Sunday, April 02, 2006

"So long, and thanks for all the fish" - Douglas Adams

That's the quote I put on the "store closed" signs. People would pass by the store while we were busy packing up books and we'd hear "I didn't know they sold fish, I thought they were a bookstore." Well, actually, a few years back, we did sell those damn singing fish things, not an easy thing to up-sell with Chaucer. The singing bass were a strategic faux pas that left many of the book buying public with an item for their next eBay auction. Oh, well, it's business and you've got to try anything once. Liberals have been saying that for years, and like the liberals, retail is struggling to pave a new path and is not really accomplishing anything but unemployment. Despite what "they" want you to believe, the economy is not in recovery, it's just adjusting to the "Big Box" mentality; careful what you wish for people, it's coming.

The past few weeks were kind of like the perennial movie favorite "You've got mail" except that it was my own Company that decided to move their "superstore" in on my turf and when you relocate a "superstore" across from across the street, you can assume they already have a staff and won't need you or any but two of your current employees. It sounds tragic and unfair, but it makes good business sense; that is not to say I wasn't without moments of resentment or the bitter commentary that would spew forth when someone would enquire about the situation, but for the most part, I kept my head high and did my very best at keeping the morale high within the store. At best, it was my morale that was tested on a daily basis as the new "superstore" was being built directly across from me and once they took the "Coming Soon" facade down, I saw the for the first time the direction the company was going; high tech, open space for the reading public to sprawl out and read books and magazines. If they're lucky these poaching readers will eventually buy something.

Closing a store that has been open for 21 years (of which I've been there almost 11 years) is no easy task. We were there at 7 a.m. until 5 or 6 p.m. daily this past week and every bone in my body wants to go on strike. Every day was loaded with physically hard work topped with a mass of emotions. Fellow store managers and colleagues came to help shut down a beloved store, once a top performer and in following years, once the two big superstores and two fucking Wal Marts opened, the top performance fell way to fleeting moments of greatness. Customers brought boxes of chocolate and Suzy Q's (It was hard to share, heh). They came by to say goodbye, they cried, I cried, and my employees cried. The days usually ended with a couple of us going for drinks, crying and then off to home where I'd pass out until the alarm clock rang at 6 a.m. one more time.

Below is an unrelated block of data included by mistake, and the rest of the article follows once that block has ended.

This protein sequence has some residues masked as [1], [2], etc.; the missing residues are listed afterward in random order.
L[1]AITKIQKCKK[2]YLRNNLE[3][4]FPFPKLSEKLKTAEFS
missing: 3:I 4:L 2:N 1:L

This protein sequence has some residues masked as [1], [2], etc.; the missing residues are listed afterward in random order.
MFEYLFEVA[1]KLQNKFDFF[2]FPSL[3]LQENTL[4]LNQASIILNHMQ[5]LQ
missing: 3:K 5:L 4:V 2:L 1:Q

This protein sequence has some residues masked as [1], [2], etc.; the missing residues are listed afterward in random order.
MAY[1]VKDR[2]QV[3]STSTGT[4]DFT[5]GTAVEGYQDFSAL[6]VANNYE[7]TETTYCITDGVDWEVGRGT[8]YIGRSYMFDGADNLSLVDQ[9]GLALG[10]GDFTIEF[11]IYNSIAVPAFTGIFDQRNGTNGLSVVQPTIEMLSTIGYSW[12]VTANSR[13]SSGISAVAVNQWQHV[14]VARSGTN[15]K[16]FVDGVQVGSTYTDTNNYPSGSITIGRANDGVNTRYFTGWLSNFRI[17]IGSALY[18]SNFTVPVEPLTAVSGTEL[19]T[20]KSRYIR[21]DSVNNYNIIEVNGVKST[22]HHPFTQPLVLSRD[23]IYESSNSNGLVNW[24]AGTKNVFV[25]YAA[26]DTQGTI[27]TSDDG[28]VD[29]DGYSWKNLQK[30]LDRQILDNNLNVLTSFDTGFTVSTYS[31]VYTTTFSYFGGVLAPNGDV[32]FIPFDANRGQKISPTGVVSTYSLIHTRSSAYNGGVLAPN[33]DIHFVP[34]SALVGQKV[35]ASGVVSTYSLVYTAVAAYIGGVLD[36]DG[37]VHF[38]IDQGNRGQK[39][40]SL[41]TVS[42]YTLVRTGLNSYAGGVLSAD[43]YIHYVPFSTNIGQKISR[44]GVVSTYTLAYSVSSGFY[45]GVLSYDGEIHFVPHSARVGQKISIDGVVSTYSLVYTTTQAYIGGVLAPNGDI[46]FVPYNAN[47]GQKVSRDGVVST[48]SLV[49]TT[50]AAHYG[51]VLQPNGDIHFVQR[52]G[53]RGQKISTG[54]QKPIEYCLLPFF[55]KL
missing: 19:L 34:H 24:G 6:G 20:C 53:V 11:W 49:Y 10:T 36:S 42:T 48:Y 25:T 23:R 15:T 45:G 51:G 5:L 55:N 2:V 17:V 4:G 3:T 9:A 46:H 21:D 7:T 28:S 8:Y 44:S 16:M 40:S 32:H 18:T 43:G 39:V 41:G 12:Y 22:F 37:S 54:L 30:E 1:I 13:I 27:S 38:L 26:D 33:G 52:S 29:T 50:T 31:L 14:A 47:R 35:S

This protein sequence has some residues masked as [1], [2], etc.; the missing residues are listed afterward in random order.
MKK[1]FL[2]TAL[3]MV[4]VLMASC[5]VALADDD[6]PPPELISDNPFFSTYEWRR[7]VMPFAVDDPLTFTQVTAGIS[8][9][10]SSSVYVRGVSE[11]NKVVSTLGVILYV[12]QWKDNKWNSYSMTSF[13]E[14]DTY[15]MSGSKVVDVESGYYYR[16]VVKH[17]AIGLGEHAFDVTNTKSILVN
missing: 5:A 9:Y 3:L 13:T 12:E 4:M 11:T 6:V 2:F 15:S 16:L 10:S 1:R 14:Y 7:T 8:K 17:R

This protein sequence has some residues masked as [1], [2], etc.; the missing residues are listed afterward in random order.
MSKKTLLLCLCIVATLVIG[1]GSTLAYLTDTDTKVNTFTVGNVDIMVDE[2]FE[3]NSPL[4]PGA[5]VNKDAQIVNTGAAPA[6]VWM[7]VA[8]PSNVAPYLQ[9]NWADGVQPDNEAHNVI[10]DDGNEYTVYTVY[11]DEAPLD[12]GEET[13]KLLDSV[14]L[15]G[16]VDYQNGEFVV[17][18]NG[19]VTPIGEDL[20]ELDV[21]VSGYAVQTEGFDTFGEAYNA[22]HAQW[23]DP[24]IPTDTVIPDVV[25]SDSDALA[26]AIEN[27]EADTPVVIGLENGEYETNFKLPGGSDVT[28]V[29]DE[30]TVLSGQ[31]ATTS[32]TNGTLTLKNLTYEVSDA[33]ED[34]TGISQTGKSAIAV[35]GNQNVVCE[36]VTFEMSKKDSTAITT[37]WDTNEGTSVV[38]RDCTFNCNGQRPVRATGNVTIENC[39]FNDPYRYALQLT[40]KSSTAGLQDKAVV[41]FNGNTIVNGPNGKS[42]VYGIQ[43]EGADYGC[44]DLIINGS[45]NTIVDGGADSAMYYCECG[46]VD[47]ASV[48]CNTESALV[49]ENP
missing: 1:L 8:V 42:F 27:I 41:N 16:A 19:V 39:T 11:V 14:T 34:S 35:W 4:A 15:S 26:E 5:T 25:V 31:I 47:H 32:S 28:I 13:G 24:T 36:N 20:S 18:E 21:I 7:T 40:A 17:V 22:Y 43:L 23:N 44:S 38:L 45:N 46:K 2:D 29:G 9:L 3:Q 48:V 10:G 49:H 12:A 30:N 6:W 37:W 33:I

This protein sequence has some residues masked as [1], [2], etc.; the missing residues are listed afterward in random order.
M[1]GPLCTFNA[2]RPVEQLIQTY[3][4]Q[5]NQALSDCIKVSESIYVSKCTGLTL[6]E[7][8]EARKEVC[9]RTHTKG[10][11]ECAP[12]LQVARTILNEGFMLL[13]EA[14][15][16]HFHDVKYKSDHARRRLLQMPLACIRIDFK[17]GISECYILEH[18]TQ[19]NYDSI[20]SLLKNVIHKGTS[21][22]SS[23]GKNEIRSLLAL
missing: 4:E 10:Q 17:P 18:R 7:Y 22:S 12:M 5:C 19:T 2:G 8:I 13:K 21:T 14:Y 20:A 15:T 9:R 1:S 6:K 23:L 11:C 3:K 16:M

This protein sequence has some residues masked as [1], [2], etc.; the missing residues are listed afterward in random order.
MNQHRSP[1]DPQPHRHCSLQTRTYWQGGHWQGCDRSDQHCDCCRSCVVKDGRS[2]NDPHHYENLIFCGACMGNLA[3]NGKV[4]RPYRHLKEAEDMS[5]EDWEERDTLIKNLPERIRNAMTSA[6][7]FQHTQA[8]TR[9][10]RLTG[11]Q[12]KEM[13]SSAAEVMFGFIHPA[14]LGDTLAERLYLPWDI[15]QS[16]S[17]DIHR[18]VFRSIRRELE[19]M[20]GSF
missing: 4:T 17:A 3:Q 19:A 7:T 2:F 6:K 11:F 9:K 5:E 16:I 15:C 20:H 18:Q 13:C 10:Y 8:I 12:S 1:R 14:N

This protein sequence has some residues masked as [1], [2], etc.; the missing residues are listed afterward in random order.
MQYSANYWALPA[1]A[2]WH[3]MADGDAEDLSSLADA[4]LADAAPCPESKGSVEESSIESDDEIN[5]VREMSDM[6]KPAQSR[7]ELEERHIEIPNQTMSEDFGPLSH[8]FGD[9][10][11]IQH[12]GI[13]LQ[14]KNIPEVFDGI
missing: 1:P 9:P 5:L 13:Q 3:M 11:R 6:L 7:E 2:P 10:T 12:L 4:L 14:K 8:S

My District Manager had been very supportive, bringing doughnuts and feeding the masses showing loads of compassion when she wasn't crying herself. She ended the week for me with a nice dinner party at her house with gifts and attempts at reminiscing, but we were all emotionally and physically spent, so mostly we stared at each other with open mouths and drool dripping into our Margaritas. Yesterday I felt hungover from everything that went down this past week and it seemed my waking hours were devoted to watching King Kong the long ass movie it is. Oh yeah, the monkey dies and I couldn't cry, the tears were gone. Sorry Kong.

The face of retail is changing so rapidly. It's bigger and better and I can't say I dig the "Big Box" stylings of the new retail; it lacks compassion, customer service or any amount of charm. God willing, I won't have to work in it ever again. I've done 23 years of it and thankfully it was all in the book industry, where I hope to stay, but on the other side of it. I took a great deal of pride in my job, selling the works of others, meeting some terrific people, brilliant and not so brilliant authors and having access to millions of books for my own education of sorts. I truly loved my job and now it's gone.

My future job prospects are good. Fortunately for myself, I've managed to suspend my anti-social behavior long enough to network with fabulous folks within the industry and if things work out, you'll see me blogging about books in the near future (fingers crossed). Gone are the days of long term employment. Eighteen years with one company is almost unheard of these days and in the grand scheme of it all, they were a good company to work for. Sure, I could bitch about the company until I was blue in the face, but that is the nature of the beast, never quite biting the hand that fed you, but nibbling at the insanity that is big business. Ah...the futility of it all.

The little book store that could is closed for business. I've battled every possible retail warfare probability and kept it alive for as long as I could, but in the end, it was ultimately my own company that said the time has come to stop fighting and concede to consolidation; goodbye to "small" and hello to "SUPER". I leave with more insight and more friends then I could ever dream of having, it's been a good run. Nothing lasts forever, hello to the future, I thought you'd come tomorrow, tomorrow being today, which was yesterday's next day, and the time change, yowza, Anyhoo, the future is every second you take a breath. What you do while you're breathing is entirely up to you and right now, I've got to finish up sorting through the boxes of memories from the store and prepare for the next minute, where ever that may take me.